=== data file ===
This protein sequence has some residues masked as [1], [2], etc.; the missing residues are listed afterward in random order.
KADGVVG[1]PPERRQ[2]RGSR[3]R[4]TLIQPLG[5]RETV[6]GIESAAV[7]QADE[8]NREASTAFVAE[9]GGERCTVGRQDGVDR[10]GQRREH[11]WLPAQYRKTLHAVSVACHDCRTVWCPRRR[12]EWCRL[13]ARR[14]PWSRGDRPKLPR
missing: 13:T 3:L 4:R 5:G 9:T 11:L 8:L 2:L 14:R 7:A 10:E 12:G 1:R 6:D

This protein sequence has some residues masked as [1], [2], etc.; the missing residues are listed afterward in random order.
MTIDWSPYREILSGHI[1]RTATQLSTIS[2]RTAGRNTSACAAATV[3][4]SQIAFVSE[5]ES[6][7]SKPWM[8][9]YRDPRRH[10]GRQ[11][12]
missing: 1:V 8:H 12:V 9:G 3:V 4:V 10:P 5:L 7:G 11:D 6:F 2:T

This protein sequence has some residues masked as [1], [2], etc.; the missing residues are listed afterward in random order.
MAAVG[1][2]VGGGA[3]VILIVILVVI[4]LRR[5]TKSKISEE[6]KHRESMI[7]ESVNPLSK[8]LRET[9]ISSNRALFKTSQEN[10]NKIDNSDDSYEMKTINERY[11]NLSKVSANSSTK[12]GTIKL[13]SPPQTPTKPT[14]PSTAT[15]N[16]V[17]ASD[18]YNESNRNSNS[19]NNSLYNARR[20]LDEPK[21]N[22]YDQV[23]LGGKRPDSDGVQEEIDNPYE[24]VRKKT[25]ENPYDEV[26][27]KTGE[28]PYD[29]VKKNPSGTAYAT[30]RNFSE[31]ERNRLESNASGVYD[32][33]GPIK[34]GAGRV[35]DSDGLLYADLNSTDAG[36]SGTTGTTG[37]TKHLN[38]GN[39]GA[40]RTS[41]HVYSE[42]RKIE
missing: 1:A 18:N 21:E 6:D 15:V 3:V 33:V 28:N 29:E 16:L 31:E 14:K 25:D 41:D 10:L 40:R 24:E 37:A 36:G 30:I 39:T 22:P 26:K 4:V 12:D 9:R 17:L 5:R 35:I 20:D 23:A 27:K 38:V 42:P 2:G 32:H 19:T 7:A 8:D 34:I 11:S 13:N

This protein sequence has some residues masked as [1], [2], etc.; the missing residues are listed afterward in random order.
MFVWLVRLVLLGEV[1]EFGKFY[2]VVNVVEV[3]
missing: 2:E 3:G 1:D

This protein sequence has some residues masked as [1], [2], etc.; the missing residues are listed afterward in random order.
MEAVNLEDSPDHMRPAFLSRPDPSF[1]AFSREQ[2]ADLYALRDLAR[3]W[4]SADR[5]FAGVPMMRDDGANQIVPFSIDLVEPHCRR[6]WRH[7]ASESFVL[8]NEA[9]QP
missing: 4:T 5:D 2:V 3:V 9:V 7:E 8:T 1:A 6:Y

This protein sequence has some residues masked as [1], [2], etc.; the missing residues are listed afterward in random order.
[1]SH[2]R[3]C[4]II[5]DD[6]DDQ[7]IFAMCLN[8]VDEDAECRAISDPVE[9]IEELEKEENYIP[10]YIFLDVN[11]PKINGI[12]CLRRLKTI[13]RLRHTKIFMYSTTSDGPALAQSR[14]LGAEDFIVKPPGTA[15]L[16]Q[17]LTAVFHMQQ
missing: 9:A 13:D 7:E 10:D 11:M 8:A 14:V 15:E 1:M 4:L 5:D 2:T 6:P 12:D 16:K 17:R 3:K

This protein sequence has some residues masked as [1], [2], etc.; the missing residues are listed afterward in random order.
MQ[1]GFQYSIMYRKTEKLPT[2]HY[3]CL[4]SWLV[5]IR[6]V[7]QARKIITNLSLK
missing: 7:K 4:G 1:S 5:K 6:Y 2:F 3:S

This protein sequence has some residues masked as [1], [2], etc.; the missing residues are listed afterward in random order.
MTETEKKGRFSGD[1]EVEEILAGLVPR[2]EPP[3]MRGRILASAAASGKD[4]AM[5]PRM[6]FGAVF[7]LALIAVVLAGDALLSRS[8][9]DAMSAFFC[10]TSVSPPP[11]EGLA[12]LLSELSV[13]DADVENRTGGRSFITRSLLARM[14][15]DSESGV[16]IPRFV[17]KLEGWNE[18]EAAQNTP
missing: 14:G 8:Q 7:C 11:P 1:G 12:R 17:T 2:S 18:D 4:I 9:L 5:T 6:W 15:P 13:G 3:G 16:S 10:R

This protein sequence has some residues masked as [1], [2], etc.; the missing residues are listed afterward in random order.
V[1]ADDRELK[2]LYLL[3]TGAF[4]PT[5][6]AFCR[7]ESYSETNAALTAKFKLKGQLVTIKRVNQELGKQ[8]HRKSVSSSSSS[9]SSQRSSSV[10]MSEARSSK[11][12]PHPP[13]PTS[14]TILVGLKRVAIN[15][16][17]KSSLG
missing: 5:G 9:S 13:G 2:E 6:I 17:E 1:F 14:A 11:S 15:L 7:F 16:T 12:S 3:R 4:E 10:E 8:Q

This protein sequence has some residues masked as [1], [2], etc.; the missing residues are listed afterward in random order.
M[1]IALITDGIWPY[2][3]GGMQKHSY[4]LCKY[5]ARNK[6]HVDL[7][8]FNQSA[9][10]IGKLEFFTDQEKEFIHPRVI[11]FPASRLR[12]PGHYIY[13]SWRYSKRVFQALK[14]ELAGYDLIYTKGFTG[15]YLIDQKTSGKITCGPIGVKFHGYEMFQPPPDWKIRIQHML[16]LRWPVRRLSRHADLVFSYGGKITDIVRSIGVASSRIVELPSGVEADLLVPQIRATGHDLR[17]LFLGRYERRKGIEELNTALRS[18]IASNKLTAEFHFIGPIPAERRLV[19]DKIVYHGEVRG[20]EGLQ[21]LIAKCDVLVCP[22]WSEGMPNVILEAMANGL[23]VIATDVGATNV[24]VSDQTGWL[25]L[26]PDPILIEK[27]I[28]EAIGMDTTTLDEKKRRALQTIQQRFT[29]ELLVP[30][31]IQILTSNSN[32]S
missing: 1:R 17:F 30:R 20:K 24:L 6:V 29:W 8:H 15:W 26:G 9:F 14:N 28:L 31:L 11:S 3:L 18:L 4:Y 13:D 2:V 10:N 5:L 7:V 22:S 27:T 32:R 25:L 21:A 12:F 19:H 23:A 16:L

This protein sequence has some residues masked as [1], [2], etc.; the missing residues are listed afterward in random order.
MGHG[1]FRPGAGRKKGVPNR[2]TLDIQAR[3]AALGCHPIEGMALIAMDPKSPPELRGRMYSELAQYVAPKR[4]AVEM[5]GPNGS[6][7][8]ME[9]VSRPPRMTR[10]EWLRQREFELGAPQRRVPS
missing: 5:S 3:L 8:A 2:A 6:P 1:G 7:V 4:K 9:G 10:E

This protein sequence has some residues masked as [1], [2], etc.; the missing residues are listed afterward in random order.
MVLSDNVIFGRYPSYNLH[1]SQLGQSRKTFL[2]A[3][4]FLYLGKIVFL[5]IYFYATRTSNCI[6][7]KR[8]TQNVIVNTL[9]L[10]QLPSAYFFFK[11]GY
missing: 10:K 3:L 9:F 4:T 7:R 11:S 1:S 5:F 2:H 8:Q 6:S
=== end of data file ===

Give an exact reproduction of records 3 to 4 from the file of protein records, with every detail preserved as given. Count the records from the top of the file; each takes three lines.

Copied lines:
This protein sequence has some residues masked as [1], [2], etc.; the missing residues are listed afterward in random order.
MAAVG[1][2]VGGGA[3]VILIVILVVI[4]LRR[5]TKSKISEE[6]KHRESMI[7]ESVNPLSK[8]LRET[9]ISSNRALFKTSQEN[10]NKIDNSDDSYEMKTINERY[11]NLSKVSANSSTK[12]GTIKL[13]SPPQTPTKPT[14]PSTAT[15]N[16]V[17]ASD[18]YNESNRNSNS[19]NNSLYNARR[20]LDEPK[21]N[22]YDQV[23]LGGKRPDSDGVQEEIDNPYE[24]VRKKT[25]ENPYDEV[26][27]KTGE[28]PYD[29]VKKNPSGTAYAT[30]RNFSE[31]ERNRLESNASGVYD[32][33]GPIK[34]GAGRV[35]DSDGLLYADLNSTDAG[36]SGTTGTTG[37]TKHLN[38]GN[39]GA[40]RTS[41]HVYSE[42]RKIE
missing: 1:A 18:N 21:E 6:D 15:V 3:V 33:V 28:N 29:E 16:L 31:E 14:K 25:D 41:D 10:L 40:R 24:E 37:A 36:G 30:I 39:T 22:P 26:K 4:V 12:D 9:R 17:L 5:R 35:I 20:D 23:A 27:K 38:V 42:P 2:G 32:H 19:T 7:A 8:D 34:I 11:S 13:N

This protein sequence has some residues masked as [1], [2], etc.; the missing residues are listed afterward in random order.
MFVWLVRLVLLGEV[1]EFGKFY[2]VVNVVEV[3]
missing: 2:E 3:G 1:D